What does your boss know about you?

Faces in binary code to represent privacy
(Image credit: Shutterstock)

Take a good look through your employment contract. Chances are that, tucked somewhere within, you'll find a clause letting your company monitor your electronic communications.

But now that most of our communications live in the cloud, what can your company see? Has the ability of your boss to snoop on your private messages been diminished now that the content doesn't sit on the company's own servers? Or is it easier than ever to scour private conversations that take place on 'work' systems?

Here, we dive deep into the admin panels of three of the most used business communications platforms to give you an insight into the communications monitoring tools available to IT admins. You may be shocked to discover what your boss can see.


Slack has largely replaced email for internal communications within many companies. But, while most employees will be aware that their email can be read by their employer - a condition normally stated in contracts of employment - what about their Slack messages? Especially those posted in private Slack channels?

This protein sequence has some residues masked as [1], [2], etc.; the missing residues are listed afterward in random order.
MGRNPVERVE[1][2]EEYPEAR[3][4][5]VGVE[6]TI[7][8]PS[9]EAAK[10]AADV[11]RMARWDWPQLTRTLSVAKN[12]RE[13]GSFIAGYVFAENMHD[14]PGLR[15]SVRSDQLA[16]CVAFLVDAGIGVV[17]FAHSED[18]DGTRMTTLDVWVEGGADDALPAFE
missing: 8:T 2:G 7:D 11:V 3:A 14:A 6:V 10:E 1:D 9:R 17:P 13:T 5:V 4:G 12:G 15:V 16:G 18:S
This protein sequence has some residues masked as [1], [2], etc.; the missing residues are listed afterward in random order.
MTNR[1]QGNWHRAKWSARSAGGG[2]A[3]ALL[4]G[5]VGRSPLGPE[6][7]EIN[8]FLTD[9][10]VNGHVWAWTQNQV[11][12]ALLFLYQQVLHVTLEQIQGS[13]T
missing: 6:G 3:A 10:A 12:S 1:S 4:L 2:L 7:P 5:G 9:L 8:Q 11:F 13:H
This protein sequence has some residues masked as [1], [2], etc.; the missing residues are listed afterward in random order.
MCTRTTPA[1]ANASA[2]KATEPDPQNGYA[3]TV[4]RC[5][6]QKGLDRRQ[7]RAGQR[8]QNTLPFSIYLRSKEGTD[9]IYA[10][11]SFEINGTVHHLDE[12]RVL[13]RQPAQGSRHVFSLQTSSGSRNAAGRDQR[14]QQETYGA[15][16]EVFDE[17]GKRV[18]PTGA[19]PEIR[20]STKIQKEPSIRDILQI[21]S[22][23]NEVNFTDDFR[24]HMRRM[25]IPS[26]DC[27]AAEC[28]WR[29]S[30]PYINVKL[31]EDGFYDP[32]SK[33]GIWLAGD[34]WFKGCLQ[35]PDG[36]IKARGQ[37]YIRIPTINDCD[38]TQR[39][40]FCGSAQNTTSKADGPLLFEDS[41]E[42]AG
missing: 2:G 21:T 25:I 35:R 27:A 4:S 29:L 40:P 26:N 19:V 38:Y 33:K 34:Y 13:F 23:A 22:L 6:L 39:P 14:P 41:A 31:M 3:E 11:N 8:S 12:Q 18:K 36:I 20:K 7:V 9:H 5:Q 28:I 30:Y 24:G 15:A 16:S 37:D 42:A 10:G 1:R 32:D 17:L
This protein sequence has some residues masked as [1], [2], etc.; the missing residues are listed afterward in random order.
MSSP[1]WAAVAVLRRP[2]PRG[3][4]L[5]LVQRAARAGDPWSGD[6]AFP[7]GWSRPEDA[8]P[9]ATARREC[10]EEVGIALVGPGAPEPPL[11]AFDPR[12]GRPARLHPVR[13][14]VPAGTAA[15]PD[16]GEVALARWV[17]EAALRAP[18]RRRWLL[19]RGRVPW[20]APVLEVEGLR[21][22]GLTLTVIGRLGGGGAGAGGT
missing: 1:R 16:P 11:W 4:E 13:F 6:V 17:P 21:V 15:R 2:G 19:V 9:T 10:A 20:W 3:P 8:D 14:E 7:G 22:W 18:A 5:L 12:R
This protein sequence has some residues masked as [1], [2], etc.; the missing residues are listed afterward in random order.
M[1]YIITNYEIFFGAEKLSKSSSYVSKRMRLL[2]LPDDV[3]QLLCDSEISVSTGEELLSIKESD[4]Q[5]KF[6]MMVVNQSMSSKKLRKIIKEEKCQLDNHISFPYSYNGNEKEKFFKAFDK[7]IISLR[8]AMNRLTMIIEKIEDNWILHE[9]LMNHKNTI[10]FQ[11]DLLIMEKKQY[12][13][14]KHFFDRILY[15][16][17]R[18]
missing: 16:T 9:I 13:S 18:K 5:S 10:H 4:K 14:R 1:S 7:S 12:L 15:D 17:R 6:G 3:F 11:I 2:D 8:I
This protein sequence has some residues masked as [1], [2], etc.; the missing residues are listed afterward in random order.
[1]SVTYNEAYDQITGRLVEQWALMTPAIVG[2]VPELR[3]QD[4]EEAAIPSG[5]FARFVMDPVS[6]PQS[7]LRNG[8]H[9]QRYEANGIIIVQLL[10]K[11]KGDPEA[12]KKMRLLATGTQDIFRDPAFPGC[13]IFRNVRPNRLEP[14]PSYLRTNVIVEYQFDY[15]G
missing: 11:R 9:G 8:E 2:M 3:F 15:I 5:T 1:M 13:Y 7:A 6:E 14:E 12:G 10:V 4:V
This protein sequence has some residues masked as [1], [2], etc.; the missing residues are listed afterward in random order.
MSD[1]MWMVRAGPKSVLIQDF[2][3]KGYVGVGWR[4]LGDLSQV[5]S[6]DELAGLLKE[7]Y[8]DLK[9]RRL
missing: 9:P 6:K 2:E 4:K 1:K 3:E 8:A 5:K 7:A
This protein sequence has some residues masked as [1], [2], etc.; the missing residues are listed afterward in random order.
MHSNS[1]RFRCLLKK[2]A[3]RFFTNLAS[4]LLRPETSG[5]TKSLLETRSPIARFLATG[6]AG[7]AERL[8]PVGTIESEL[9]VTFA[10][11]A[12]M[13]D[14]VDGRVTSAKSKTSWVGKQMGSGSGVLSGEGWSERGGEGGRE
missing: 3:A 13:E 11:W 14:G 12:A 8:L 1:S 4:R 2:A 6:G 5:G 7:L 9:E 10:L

The extent to which your boss can read your Slack messages will depend on their appetite to pay for the service.

Slack has infiltrated many organisations from the ground up, with many teams still using the free tier - especially if it's not officially supported by the IT department. (In many small organisations, there's no such thing as an IT department in the first place.)

On the free tier, teams only have access to their past 10,000 messages. The rest are bundled into an unreachable archive, which Slack doesn't delete, because it uses access to the archive as a carrot to induce companies to subscribe.

Admins can search and export content from any public Slack channels, even on the Free tier. Public channels are all those listed under Channels in the Slack interface that don't have a padlock next to their name (the indicator of a private channel only open to selected users).

Slack administrators are given a graph that breaks down the percentage of daily messages